Financial advisers are hungry for more research on closed-end funds. Apparently, though, that dearth of information is not so great that it prevents some advisers from still selling the products to their clients.
This is among the takeaways from a recent survey of 800 advisers across a range of wirehouse, regional and independent brokerage channels.
According to the research, which was conducted in March on behalf of Aberdeen Asset Management Inc., roughly two out of three advisers polled who recommend closed-end funds to their clients said they would like to receive more information on the products.
Also, among those advisers already recommending closed-end funds, 61% said access to expanded research would increase their recommendations.
Perhaps more distressing, the results show that 44% of advisers who recommend closed-end funds feel that the information they receive on the products is “inadequate.”
This doesn't exactly scream confidence on the part of those advisers selling closed-end funds. In fact, if an adviser can admit to needing more information on a product perhaps that adviser shouldn't be recommending it to a client.
We already know that virtually all closed-end funds are sold at their initial public offerings directly to retail clients, where investors are charged commissions of around 5%, which triggers the first separation between the fund's share price and its underlying net asset value.
For example, if a share of a closed-end fund is sold for $10, the broker and the underwriter will take about 47 cents in the form of a commission, leaving the fund manager with $9.53 to manage.
This means that right off the bat investors are paying $10 for $9.53 worth of net asset value in the portfolio.
“I wouldn't do business with any adviser or any firm that tried to sell me a closed-end fund at the IPO,” said Scott Miller Sr., chief investment officer at Blue Bell Private Wealth Management LLC, which manages $280 million.
Mr. Miller does invest in closed-end funds for his clients but he only buys them on the secondary market and only when they are trading at a significant discount to net asset value.
Unlike open-end mutual funds, the shares of a closed-end fund trade are priced independently from the underlying assets.
One of the ways that Mr. Miller navigates the market is by identifying discounts to NAV that are above historical averages, because he is assuming an eventual reversion to the mean.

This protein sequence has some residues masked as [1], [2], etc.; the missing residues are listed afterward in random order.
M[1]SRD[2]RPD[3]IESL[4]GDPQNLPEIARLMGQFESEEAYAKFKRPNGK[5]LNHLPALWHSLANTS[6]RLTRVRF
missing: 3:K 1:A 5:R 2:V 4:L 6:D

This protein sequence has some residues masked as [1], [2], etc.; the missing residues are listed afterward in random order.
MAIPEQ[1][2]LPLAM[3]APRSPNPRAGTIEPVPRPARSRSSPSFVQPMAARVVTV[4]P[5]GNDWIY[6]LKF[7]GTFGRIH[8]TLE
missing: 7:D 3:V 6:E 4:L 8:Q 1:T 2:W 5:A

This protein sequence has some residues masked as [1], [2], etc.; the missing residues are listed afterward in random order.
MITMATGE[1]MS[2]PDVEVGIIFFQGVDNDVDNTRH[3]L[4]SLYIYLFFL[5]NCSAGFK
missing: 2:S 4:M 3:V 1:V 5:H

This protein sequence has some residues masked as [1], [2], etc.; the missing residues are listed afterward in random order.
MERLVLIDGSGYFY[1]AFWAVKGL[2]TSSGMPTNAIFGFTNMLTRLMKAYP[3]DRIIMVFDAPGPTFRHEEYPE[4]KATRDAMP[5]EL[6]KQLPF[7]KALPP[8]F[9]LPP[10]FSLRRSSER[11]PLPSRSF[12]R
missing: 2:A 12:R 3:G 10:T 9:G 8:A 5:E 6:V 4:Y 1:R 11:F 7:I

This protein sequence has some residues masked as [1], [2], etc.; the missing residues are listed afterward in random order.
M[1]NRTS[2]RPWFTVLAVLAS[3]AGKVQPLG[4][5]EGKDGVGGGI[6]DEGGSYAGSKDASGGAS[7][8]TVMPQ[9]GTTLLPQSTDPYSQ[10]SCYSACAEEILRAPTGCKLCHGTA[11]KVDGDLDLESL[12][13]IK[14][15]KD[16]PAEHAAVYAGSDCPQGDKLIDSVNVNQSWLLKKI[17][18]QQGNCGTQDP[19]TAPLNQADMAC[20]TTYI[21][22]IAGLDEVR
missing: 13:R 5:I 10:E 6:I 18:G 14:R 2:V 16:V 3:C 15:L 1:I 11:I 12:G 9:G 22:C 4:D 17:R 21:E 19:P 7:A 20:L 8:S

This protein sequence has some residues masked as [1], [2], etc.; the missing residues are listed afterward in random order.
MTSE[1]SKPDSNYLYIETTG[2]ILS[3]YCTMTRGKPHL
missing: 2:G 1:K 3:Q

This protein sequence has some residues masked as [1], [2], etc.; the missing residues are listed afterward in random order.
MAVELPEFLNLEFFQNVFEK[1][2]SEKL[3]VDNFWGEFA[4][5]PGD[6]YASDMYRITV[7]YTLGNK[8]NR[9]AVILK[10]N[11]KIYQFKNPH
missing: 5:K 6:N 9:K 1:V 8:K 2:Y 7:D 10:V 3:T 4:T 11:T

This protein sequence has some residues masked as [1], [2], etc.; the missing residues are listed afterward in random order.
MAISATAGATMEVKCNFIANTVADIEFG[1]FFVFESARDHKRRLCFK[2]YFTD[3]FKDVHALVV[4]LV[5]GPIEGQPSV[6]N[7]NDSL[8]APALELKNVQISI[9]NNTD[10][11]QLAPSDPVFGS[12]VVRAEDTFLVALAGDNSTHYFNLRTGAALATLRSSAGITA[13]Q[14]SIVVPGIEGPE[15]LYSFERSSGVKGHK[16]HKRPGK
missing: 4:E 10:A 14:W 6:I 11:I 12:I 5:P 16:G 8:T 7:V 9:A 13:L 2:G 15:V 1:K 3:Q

General American Investors Company Inc. Ticker:(GAM) is one example. The fund is currently trading at a 15.2% discount to its NAV, which compares to a 52-week average discount of 14.5%.
An even more extreme example is the Eaton Vance Tax-Managed Diversified Equity Income Fund Ticker:(ETY), which is trading at an 11.2% discount, compared to a 52-week average discount of 4.1%.
“I love closed-end funds, but I only buy them when they're trading at a high discount to NAV,” Mr. Miller said.
To be fair, the Aberdeen survey results didn't break out whether the advisers were selling clients funds at the IPO or through the secondary market.
According to Piers Curie, Aberdeen's global head of marketing, less than 4% of the survey respondents only buy closed-end funds for the their clients at the IPO.
“I think there's a lot of activity in the secondary market,” he said.
Of course that doesn't change the fact to the closed-end fund industry relies almost exclusively on commission-based reps to introduce the funds to the market through individual investors.
Aberdeen Asset Management, which manages $52.8 billion in the United States, is a wholly-owned subsidiary of Aberdeen (Scotland) Asset Management PLC, which has $287 billion under management.
The company manages about $6 billion in closed-end funds, including some funds that date back to the 1870s..
From Mr. Curie's perspective, the industry would benefit from more third-party research along the lines of the dedicated closed-end fund research offered by Morningstar Inc.
He emphasized that the survey results do not necessarily suggest that advisers are giving poor advice with regard to closed-end funds, but they do want more information.
“A lot of it is about things like increasing the frequency of reporting,” he said. “Some of the managers are only providing quarterly reporting.”
Mr. Miller contends that there is plenty of information already publicly available on closed-end funds, “but you have to know how to use it.”
“Gathering the information is the issue for a lot of advisers,” he added. “The information is there, you just have to put it together.”
Mr. Miller recommended www.CEFconnect.com, run by closed-end fund manager Nuveen Investments LLC, as one of the best resources for closed-end fund industry research.
According to the survey results, more research – or research that is easier for advisers to find and navigate – could lead to even greater sales of closed-end funds.
The report stated that 53% of advisers who do not currently recommend closed-end funds do not do so because they feel there is a lack of research on or knowledge about closed-end funds.
“The most illuminating result of the closed-end fund survey is that more than 75% of financial advisers are hungry for additional research coverage and/or increased communications from sponsoring asset management firms and other parties,” Gary Marshall, head of Americas at Aberdeen said in a published release.
It was probably not Mr. Marshall's intention in his statement, but part of what makes that hunger for information so illuminating is that most of the hungry advisers are already selling closed-end funds to their clients.